A Labour government would offer the UK’s financial sector a “new start” and a seat at the table when it comes to policy making, John McDonnell has said.
The shadow chancellor said the City had a role to play in the “transformative programme” he would seek to introduce if his party won the next election.
But he said he did not expect every policy to be popular, he told an audience in London.
The Tories said Labour would “end up harming Britain’s businesses”.
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Labour leader Jeremy Corbyn has often criticised bankers, and promised a “fundamental shift” in economic policy if he wins power.
But opening Labour’s special half-day conference on “The Future of Finance” at Bloomberg’s UK headquarters, Mr McDonnell said: “What we are offering is a new start in the relationship between Labour and the finance sector.
“A relationship in which we recognise the potential of a transformed British financial system, at the leading edge of technology, fulfilling a clear, socially necessary role.
“Labour will not just rebuild our economy after the damage of almost a decade of austerity, but we will modernise it.
“And you in the City will not only get a good return from the investment you will make in our programme, but what we will also deliver for you is a society you can be proud to live in and will provide the quality of life your families desire.”
Mr McDonnell said a prospective Labour government would be “radical, progressive” adding: “The lesson of recent decades – including the global financial crisis – has been that a ‘hands off’ approach will not deliver the sustainable, broad-based growth which we need and expect.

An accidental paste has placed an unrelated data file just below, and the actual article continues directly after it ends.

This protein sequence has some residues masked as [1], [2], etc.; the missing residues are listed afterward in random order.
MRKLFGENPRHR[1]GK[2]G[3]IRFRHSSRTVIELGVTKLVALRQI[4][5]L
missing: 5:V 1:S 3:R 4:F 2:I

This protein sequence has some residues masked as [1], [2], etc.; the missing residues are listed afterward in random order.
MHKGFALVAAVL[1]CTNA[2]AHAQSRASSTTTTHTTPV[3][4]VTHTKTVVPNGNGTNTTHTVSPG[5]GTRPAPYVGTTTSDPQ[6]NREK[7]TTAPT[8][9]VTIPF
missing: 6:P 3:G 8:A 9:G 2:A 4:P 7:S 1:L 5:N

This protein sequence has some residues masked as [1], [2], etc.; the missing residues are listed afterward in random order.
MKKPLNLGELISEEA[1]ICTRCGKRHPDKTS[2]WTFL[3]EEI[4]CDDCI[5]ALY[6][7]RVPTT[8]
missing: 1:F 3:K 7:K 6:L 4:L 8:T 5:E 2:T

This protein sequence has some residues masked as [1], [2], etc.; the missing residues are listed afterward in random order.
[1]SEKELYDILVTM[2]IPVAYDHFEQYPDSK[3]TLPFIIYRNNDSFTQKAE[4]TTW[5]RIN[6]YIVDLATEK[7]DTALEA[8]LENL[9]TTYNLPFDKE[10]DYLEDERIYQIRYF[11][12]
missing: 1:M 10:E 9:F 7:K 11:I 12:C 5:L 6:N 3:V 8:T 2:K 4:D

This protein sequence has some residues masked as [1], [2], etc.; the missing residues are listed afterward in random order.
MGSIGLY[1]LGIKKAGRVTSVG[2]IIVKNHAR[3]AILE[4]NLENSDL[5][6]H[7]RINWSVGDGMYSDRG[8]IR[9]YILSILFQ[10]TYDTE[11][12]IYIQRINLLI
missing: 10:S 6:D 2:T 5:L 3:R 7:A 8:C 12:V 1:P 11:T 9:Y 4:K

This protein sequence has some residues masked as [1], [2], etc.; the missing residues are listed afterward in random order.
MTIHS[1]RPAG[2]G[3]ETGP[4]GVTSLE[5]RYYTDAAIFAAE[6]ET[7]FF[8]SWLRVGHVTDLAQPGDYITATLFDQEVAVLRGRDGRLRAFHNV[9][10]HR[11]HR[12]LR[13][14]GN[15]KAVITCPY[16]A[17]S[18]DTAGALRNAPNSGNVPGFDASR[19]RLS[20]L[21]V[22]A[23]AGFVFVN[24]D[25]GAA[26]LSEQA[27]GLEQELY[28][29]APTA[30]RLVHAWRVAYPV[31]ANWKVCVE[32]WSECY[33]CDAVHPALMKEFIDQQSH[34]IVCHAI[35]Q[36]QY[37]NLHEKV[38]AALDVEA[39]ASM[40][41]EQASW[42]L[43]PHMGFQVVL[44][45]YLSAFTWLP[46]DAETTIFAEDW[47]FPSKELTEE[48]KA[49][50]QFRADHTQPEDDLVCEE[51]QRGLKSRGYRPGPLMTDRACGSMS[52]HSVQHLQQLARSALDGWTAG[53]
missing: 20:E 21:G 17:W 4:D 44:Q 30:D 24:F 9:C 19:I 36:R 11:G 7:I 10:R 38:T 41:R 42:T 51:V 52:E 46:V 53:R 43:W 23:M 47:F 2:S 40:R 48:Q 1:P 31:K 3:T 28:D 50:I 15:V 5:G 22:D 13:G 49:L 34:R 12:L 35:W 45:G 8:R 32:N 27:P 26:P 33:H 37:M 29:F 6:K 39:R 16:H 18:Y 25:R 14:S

“In the last few years, the prevailing economic orthodoxy has led to wages lower today than they were eight years ago, and the slowest decade of productivity growth since the Napoleonic Wars.
“Though there were clearly other factors, I think few people now dispute that actually these economic failures also contributed to the vote for Brexit in 2016, which we deeply regret.”
Clive Lewis, Labour’s former shadow defence and business secretary – who quit the shadow cabinet just over a year ago – has joined Mr McDonnell’s team to focus on “environmental economics”.
The shadow chancellor said his remit would be to “drive the climate change issue into the heart of Treasury policy making, and therefore into the centre of government policy making”.
Mr Lewis will also undertake a countrywide policy tour on the issue, Mr McDonnell added, saying a Labour government would “take an active lead in managing the economic risks of climate change”.